(i) Documented evidence of any history of domestic violence, as defined in Section 6211, between the parties, including, but not limited to, consideration of emotional distress resulting from domestic violence perpetrated against the supported party by the supporting party, and consideration of any history of violence against the supporting party by the supported party.
(j) The immediate and specific tax consequences to each party.
(k) The balance of the hardships to each party.
(l) The goal that the supported party shall be self-supporting within a reasonable period of time. Except in the case of a marriage of long duration as described in Section 4336, a "reasonable period of time" for purposes of this section generally shall be one-half the length of the marriage. However, nothing in this section is intended to limit the court's discretion to order support for a greater or lesser length of time, based on any of the other factors listed in this section, Section 4336, and the circumstances of the parties.
(m) The criminal conviction of an abusive spouse shall be considered in making a reduction or elimination of a spousal support award in accordance with Section 4325.
(n) Any other factors the court determines are just and equitable.
Make no mistake, the careful consideration, weighing and balancing of these myriad factors is a demanding and exacting task. It is best to have this conversation supported by a family law/mediation specialist who can help interpret, evaluate and clarify the process. However, always keep in mind that these elements must eventually be applied to your family situation and that if you approach the topic with the proper perspective, you will be able to come to acceptable terms on this challenging issue.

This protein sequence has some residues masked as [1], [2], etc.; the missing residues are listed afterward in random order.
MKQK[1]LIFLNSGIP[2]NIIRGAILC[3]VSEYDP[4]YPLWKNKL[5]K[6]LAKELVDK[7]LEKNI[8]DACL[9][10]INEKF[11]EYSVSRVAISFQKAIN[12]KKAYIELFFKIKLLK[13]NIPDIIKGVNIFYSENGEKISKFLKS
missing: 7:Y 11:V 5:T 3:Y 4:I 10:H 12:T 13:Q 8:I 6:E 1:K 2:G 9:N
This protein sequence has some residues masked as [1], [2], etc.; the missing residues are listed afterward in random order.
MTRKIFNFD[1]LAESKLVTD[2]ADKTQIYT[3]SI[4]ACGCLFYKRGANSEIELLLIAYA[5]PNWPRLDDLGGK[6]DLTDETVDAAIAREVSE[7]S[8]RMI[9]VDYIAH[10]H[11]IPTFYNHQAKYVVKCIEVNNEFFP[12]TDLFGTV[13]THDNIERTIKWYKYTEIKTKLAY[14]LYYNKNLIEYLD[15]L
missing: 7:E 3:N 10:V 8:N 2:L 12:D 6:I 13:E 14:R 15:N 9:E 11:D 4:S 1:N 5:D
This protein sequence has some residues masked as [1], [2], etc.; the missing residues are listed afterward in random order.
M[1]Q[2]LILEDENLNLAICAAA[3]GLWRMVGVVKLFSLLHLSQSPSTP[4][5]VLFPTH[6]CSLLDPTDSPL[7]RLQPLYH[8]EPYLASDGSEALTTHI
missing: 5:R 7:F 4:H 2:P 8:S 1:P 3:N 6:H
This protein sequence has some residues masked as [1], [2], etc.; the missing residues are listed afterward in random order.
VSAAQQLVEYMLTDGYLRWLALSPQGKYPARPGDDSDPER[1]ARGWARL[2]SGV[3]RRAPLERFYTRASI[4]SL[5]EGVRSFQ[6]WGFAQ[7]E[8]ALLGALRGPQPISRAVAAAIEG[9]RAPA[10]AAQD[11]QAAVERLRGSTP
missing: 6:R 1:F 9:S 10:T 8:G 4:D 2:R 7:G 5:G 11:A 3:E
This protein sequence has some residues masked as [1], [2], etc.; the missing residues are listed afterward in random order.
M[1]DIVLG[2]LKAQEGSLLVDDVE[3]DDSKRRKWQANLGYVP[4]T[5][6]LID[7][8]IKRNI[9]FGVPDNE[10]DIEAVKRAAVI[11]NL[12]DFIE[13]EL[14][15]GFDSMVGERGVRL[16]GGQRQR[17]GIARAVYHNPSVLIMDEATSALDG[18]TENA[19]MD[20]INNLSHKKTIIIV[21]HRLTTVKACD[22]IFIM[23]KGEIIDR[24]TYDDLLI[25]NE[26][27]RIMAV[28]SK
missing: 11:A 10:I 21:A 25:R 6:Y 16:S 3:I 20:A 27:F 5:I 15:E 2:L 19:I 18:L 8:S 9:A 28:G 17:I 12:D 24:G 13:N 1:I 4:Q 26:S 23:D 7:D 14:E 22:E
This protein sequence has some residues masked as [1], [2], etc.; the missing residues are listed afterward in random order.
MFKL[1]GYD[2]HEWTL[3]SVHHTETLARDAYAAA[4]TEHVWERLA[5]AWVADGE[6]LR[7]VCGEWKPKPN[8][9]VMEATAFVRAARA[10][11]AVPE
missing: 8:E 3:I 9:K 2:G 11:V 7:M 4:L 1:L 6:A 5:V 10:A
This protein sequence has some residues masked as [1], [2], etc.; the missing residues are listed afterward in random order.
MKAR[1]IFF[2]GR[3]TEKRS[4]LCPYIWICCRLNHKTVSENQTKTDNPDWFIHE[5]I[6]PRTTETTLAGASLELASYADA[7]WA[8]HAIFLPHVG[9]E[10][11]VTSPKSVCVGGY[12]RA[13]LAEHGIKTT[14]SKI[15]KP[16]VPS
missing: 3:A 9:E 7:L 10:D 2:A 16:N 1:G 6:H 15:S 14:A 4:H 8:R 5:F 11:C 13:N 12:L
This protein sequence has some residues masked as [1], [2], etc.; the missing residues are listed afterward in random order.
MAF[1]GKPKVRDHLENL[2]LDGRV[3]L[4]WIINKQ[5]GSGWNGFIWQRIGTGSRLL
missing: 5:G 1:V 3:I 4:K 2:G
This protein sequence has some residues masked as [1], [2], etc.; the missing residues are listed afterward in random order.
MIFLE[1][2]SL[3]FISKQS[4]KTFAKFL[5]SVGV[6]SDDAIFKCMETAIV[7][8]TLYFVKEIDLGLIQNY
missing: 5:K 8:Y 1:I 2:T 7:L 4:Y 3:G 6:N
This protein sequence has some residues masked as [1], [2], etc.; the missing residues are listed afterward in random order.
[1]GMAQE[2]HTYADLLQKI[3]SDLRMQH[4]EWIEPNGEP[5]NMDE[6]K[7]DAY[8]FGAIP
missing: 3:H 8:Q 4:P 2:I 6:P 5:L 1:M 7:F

The last set of issues to be managed is the division of property.
In California the law is that each party has “an undivided one half interest” in community property. The challenge is for both parties to fully disclose all interests and values in all property. Once each party is fully apprised of the entire marital estate it is possible to sort out and assign the various assets and liabilities in a manner that is equitable and appropriate to the parties. Many times couples will agree to what is, on its face, an unequal distribution of property because they have decided that such an allocation is just and proper for their situation. Although California says that parties are entitled to a 50% share, informed parties are free to agree as they wish.
Before signing any Marital Settlement Agreement is always well advised to have the contract reviewed by an experienced family law attorney. Keep in mind that the review process is not to start the battle that has been avoided, but to make certain that you understand the agreement and that the agreement will accomplish what you want it to accomplish.
David D. Stein - About Author:
Carol Gee is a lawyer with over 20 years of experience and a Liaise trained divorce mediator. Carol is bilingual in Mandarin Chinese and conducts mediation in English or Mandarin.
Read more: divorce lawyers in San Francisco | family law attorney San Francisco